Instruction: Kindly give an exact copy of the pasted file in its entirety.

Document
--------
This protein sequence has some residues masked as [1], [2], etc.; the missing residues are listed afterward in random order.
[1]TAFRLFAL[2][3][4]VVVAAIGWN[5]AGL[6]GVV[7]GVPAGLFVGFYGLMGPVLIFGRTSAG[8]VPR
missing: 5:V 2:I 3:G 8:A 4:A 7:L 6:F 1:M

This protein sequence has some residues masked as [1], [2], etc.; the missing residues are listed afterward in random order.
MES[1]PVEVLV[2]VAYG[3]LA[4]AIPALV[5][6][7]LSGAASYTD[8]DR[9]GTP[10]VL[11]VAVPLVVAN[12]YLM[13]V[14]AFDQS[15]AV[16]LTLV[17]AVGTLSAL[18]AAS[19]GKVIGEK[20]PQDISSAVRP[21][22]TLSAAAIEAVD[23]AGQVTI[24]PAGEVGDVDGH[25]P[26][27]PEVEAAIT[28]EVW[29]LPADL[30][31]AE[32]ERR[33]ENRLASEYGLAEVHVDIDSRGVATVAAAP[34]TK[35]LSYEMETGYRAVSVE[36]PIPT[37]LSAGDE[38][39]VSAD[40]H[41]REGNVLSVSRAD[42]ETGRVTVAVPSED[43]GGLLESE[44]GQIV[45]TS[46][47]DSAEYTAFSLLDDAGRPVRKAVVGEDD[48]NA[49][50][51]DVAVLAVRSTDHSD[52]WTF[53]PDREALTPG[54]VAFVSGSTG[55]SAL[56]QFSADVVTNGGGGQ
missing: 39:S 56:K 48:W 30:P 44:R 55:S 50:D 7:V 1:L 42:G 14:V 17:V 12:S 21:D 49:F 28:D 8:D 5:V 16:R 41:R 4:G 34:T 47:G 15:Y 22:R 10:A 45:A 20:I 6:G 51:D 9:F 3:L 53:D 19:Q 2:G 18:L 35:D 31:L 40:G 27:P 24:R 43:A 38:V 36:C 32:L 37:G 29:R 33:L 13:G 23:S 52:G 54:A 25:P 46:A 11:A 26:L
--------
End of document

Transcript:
This protein sequence has some residues masked as [1], [2], etc.; the missing residues are listed afterward in random order.
[1]TAFRLFAL[2][3][4]VVVAAIGWN[5]AGL[6]GVV[7]GVPAGLFVGFYGLMGPVLIFGRTSAG[8]VPR
missing: 5:V 2:I 3:G 8:A 4:A 7:L 6:F 1:M

This protein sequence has some residues masked as [1], [2], etc.; the missing residues are listed afterward in random order.
MES[1]PVEVLV[2]VAYG[3]LA[4]AIPALV[5][6][7]LSGAASYTD[8]DR[9]GTP[10]VL[11]VAVPLVVAN[12]YLM[13]V[14]AFDQS[15]AV[16]LTLV[17]AVGTLSAL[18]AAS[19]GKVIGEK[20]PQDISSAVRP[21][22]TLSAAAIEAVD[23]AGQVTI[24]PAGEVGDVDGH[25]P[26][27]PEVEAAIT[28]EVW[29]LPADL[30][31]AE[32]ERR[33]ENRLASEYGLAEVHVDIDSRGVATVAAAP[34]TK[35]LSYEMETGYRAVSVE[36]PIPT[37]LSAGDE[38][39]VSAD[40]H[41]REGNVLSVSRAD[42]ETGRVTVAVPSED[43]GGLLESE[44]GQIV[45]TS[46][47]DSAEYTAFSLLDDAGRPVRKAVVGEDD[48]NA[49][50][51]DVAVLAVRSTDHSD[52]WTF[53]PDREALTPG[54]VAFVSGSTG[55]SAL[56]QFSADVVTNGGGGQ
missing: 39:S 56:K 48:W 30:P 44:R 55:S 50:D 7:V 1:L 42:G 14:V 17:V 12:S 21:D 49:F 28:D 8:D 5:V 16:R 41:R 4:G 34:T 47:G 15:Y 22:R 10:A 45:A 20:I 6:G 51:D 9:F 3:L 53:D 19:Q 2:G 18:L 35:D 31:L 40:G 27:P 24:R 43:A 38:V 36:C 32:L 37:G 29:R 33:L 13:G 23:S 52:G 54:A 25:P 46:A 11:A 26:L